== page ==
- Amelia was born through a 1994 reintroduction
project in Greece, New York. Amelia and her mate are among the
1,650 pairs of breeding peregrines in the United States and Canada.
- In 1997, Amelia and her mate successfully
nested on the Travelers Tower in Hartford, Connecticut.
- Both Amelia and the male will help
care for the nestlings. They will feed their young the other birds
they catch while in flight.
- When the young falcons are three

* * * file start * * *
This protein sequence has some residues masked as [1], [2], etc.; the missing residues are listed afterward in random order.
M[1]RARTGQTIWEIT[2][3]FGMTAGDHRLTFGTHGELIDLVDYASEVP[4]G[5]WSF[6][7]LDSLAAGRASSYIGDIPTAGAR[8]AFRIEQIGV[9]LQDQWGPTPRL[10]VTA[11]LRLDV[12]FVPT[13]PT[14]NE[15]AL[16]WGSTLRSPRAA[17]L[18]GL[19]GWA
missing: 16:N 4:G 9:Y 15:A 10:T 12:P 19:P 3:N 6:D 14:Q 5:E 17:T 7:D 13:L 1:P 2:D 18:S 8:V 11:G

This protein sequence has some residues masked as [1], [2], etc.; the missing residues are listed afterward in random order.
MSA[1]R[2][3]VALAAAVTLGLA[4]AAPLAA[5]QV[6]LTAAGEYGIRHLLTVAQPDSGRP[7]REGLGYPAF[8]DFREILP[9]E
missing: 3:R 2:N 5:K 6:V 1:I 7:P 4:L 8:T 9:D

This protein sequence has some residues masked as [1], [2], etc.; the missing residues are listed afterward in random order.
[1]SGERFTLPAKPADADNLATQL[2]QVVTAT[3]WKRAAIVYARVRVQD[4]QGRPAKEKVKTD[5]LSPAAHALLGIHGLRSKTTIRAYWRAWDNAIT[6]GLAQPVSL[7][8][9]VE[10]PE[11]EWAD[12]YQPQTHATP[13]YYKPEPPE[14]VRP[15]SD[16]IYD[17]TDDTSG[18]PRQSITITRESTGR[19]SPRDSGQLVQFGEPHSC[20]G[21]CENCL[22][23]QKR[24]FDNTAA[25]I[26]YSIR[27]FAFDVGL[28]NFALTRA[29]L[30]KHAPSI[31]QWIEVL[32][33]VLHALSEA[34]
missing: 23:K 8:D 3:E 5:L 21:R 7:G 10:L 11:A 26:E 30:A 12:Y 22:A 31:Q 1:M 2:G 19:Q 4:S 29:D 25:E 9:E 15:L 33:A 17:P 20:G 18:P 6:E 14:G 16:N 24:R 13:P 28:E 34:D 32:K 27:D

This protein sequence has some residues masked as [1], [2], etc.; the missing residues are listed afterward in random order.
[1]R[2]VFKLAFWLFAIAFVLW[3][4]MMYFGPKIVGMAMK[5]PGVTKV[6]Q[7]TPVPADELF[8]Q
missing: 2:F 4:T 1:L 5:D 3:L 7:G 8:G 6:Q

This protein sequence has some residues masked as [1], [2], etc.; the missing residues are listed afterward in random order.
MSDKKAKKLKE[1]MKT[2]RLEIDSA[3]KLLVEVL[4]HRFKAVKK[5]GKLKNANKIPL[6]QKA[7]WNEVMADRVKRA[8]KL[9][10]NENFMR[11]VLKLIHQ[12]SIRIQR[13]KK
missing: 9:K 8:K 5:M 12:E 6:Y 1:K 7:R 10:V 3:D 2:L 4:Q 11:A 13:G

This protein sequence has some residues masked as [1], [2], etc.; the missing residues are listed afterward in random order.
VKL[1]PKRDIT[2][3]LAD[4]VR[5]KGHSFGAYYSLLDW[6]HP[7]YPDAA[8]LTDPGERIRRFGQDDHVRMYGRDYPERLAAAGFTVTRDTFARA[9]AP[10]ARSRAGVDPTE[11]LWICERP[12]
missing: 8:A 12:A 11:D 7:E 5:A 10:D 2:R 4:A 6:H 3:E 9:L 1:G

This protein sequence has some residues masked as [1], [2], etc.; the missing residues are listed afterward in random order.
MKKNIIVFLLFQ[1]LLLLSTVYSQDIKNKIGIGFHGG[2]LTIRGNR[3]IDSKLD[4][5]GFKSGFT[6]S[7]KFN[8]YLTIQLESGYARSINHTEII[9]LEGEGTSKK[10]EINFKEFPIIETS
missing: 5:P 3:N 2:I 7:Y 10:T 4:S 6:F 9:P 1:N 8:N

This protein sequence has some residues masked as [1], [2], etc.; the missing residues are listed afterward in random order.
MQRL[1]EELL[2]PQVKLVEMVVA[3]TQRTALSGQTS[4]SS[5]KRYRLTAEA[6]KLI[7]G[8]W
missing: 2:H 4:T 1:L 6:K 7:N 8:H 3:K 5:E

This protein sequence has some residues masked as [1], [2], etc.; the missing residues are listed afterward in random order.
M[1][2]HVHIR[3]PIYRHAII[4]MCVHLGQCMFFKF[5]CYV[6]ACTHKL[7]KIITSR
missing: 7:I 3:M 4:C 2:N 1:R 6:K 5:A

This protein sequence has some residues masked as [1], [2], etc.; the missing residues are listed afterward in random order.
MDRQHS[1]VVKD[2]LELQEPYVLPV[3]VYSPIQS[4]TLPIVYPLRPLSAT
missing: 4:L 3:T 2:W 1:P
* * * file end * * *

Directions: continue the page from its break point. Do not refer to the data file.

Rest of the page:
weeks old, wildlife biologists from the Connecticut Department
of Environmental Protection (DEP), will examine the birds to determine
equip each three-week-old bird with metal leg bands that identify
the falcons in the future. The young falcons take their first
flights at about six weeks of age.
By the end of the
summer, the young falcons will leave the area where they hatched
to find and establish a territory of their own.
The peregrine falcon
remains on the Connecticut list of endangered species due to
its low population numbers. However, on August 25, 1999, the
peregrine falcon was removed from the federal endangered species